- An industrialized society cannot function without three critical shared resources – clean water, clean air and clean electric power.
- Wind turbines and solar panels create electrons without air pollution, which makes them very attractive from the perspective of our shared air resource.
- From the perspective of our shared electric power resource, however, the electric current generated by wind turbines and solar panels is filthy because it’s inherently variable and unreliable.
- Prevailing regulatory structures don’t compel wind and solar power producers to pay their own intermittency abatement costs – the cost of converting their filthy electric current into clean electric current.
- As wind and solar power become more widespread, regulatory structures will change to require that renewable power producers pay their own intermittency abatement costs.
Let's forget about ideology for a few minutes and focus on facts. Photovoltaic panels can only produce power for six hours a day and wind turbines can only produce power when the wind is blowing. Even with good conditions the electric current from wind and solar power facilities fluctuates wildly. When the sun doesn't shine or the wind doesn't blow, those facilities are little more than landscape art. The only way renewable power technologies can be truly useful to a society that can't function without clean electricity is if backup facilities are waiting on standby to fill the gaps.
Historically, gas fired peaking plants were used to fill the gaps and maintain a clean and reliable flow of electric current through the grid. As battery technologies mature and become more affordable, they will play an increasingly important role in abating the intermittency of wind and solar power and maintaining the clean and reliable electric current we all take for granted. The reason is simple. While gas fired peaking plants can respond in 5 to 10 minutes and fill the gaps for hours, energy storage is the only technology that can fill the gaps instantaneously while traditional generating assets come up to full power.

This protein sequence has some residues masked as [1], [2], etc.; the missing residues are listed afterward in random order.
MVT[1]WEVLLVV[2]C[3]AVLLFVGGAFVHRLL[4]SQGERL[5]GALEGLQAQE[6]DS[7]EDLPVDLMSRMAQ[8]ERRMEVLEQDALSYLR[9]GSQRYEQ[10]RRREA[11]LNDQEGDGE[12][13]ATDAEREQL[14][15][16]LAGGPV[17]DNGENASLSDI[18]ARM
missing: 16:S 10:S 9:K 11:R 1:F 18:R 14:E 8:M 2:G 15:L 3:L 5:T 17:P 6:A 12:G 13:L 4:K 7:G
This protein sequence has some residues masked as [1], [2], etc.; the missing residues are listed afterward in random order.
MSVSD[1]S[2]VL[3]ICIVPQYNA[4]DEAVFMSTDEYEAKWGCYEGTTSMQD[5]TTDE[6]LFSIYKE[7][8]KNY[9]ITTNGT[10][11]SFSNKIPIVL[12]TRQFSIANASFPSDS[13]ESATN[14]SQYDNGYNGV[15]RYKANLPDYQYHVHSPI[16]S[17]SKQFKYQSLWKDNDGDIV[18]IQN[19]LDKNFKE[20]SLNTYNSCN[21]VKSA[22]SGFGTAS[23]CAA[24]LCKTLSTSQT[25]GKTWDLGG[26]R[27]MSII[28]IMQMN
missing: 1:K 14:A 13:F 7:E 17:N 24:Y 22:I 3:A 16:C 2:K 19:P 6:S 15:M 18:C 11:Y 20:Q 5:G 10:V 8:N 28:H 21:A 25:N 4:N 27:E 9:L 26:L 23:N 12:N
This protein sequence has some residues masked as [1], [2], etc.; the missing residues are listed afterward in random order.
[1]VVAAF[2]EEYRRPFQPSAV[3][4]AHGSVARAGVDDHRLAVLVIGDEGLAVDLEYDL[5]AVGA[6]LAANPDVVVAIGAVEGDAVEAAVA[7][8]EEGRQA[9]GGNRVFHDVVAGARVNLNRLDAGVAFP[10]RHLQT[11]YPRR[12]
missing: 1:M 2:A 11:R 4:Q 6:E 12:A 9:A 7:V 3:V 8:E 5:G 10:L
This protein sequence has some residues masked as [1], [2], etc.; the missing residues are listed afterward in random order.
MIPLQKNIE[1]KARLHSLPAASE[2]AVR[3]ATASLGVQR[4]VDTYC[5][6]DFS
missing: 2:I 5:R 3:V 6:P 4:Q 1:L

Much has changed since I penned my first article on stationary energy storage in the summer of 2008 and my author s archive on Seeking Alpha includes dozens of articles that focus primarily on the opportunities and challenges in an evolving class of energy storage applications that's expected to grow from $221.8 million a year in 2014 to $17.8 billion a year in 2023.
Several classes of battery technologies are well suited to stationary energy storage applications and will experience explosive growth in the coming decade. Leading contenders include lithium-ion batteries, flow batteries, high and low temperature sodium-based batteries and advanced lead-carbon batteries. Each class of batteries has unique capabilities, strengths and weaknesses. The only common trait is that they're all manufactured by companies that want to position their product as "The Silver Bullet."
The good and bad news for investors is there are no silver bullets, but there is silver buckshot. Over the next decade, every battery manufacturer that brings a cost-effective product to market will enjoy more demand than it can possibly satisfy. There is no reasonable chance that any battery technology will attain "killer app" status and walk away with the lion's share of the prize, although battery promoters will make that claim ad nauseum. Instead, the battery industry of the future will include a large and diverse group of thriving companies that focus on multi-billion dollar niche markets.